The St. Paul Chamber Orchestra (SPCO) is a unique institution in this country in that it is the only full-time chamber orchestra in the U.S. and that it is a smaller ensemble that operates with a yearly budget in the top tier nationally (defined by ASCAP as exceeding 10.8 million). The orchestra certainly does have the funds to commission works and this has been and continues to be the case. Although the SPCO experienced financial difficulties threatening its very existence in the early ’90s, it has commissioned 74 works since 1970, a sizable number. In 1999, the orchestra won a second-place ASCAP award for programming of contemporary music for orchestras in its budget tier. The SPCO gave its first performance in Nov. 1959, and therefore did not commission much prior to 1970 (just six pieces).
Like its orchestral sibling across the Mississippi River, the Minnesota Orchestra, the SPCO has had a healthy relationship over the years with the Minnesota, now American Composers Forum. According to SPCO librarian Jim Kortz, there was a period under the leadership of Pinchas Zuckerman that the SPCO and ACF collaborated to offer once-a-year concerts to read composer’s works.
This association with ACF reflects the SPCO’s general commitment to American music as all but a handful of the commissioned works since 1970 are from the pens of U.S. composers. Aaron Jay Kernis, who served as composer-in-residence with the SPCO from 1993-1996, has produced four works and one arrangement under commission, with a fifth due in spring of 2000. Michael Torke (“Lucent Variations” and “Ash”), John Harbison (concertos for flute and viola) and Christopher Rouse (“Iscariot”) are among the many significant composers commissioned by the SPCO in recent years.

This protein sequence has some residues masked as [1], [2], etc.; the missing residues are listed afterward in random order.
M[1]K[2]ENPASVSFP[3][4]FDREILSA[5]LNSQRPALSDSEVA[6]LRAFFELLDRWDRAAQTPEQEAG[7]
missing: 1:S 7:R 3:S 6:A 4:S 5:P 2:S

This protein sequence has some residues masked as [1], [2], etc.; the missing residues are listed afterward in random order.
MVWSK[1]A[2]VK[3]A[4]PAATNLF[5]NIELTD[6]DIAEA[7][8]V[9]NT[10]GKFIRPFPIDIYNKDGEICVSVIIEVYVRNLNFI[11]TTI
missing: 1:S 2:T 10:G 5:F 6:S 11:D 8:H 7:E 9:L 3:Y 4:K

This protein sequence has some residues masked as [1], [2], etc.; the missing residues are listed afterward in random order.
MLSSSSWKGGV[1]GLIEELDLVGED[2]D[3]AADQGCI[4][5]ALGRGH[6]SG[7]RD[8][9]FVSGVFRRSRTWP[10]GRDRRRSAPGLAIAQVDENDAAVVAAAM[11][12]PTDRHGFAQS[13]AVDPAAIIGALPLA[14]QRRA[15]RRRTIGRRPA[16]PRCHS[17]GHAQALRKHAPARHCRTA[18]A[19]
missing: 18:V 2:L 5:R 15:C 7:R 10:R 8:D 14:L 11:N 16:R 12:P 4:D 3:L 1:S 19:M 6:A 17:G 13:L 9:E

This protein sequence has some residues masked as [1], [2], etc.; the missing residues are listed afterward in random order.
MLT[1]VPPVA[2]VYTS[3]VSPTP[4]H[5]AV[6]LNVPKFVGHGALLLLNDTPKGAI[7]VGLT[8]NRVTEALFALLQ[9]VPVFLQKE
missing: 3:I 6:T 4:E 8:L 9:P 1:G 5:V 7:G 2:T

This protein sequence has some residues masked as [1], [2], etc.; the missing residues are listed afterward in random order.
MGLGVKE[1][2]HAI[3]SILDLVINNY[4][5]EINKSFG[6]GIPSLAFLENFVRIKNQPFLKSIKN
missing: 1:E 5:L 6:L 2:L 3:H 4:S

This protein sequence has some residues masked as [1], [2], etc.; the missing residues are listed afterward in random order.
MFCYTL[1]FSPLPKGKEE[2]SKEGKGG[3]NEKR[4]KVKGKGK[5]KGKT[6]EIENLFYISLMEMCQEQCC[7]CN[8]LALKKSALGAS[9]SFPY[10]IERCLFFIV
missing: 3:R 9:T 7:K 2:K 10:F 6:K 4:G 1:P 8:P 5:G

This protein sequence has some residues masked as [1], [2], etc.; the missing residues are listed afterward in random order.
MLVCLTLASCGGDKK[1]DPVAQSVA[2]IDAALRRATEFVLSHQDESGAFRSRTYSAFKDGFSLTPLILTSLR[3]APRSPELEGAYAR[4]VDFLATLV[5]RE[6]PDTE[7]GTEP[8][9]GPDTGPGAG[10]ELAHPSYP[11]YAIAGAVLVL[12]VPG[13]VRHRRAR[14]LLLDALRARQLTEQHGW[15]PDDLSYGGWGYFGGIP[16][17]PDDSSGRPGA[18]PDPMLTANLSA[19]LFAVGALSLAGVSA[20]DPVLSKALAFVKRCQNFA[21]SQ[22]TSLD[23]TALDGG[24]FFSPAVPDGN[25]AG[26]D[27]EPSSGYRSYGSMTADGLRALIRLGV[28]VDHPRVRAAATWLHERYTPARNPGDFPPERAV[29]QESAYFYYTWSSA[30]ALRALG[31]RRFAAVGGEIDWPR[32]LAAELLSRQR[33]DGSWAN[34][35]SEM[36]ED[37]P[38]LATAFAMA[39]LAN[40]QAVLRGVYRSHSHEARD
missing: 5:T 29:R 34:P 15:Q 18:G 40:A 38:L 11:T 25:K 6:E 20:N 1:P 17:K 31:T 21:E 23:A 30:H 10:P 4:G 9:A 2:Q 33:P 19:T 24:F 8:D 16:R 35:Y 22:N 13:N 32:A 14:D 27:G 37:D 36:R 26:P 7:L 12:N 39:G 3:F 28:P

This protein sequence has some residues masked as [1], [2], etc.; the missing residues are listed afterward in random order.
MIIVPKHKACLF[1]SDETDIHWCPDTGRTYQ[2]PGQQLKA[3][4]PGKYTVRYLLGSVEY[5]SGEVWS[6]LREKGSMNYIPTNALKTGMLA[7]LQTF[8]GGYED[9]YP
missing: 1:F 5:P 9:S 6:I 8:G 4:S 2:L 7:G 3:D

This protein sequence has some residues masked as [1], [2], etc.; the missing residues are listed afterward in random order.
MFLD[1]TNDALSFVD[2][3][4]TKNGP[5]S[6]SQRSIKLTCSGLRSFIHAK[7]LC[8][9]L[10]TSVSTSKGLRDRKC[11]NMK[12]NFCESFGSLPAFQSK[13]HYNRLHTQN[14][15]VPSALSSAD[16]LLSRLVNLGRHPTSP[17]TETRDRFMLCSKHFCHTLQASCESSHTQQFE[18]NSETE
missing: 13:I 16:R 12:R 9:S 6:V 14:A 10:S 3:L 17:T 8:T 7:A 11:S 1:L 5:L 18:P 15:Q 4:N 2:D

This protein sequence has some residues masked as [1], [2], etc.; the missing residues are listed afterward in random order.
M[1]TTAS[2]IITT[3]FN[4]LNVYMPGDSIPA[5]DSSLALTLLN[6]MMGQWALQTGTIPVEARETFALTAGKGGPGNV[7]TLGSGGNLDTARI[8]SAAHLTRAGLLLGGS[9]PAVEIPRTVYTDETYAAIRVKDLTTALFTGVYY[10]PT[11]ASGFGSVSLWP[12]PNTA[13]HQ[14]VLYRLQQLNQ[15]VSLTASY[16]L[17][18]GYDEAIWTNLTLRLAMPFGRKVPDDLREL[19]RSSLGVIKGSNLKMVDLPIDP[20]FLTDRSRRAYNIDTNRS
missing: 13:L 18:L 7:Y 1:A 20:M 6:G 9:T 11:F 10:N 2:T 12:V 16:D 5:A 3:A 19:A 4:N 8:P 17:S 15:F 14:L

One curious aspect of the orchestra’s commissioning legacy is the number of arrangements of extant works. The ensemble has commissioned four such works, including Erik Stokes’ “Prophet Bird” arrangement of piano works by Robert Schumann. In addition to this, the orchestra has given world premieres of six such arrangements not commissioned by itself, ranging from Janacek to Debussy. This reflects, more than anything, the desire to expand the repertory of the group to include works not originally intended for chamber-sized orchestras. In the words of Kortz, the SPCO wishes to, “expand the chamber music repertory into the later centuries,” which is done as much with new original works as with new arrangements of old pieces.
Along the same lines are four works jointly commissioned with other organizations. Jacob Druckman’s “Nor Spell Nor Charm” was jointly commissioned by the SPCO, the Los Angeles Chamber Orchestra and the Orpheus Chamber Orchestra. Libby Larson’s “Weaver’s Song and Jig” began as a joint commission between the SPCO and Garrison Keillor’s radio show “A Prairie Home Companion.” A consortium helped with the funding and also helped insure that the work would be performed more than once,” said Kortz.
From How American Are American Orchestras?
by Andrew J. Druckenbrod
© 1999 NewMusicBox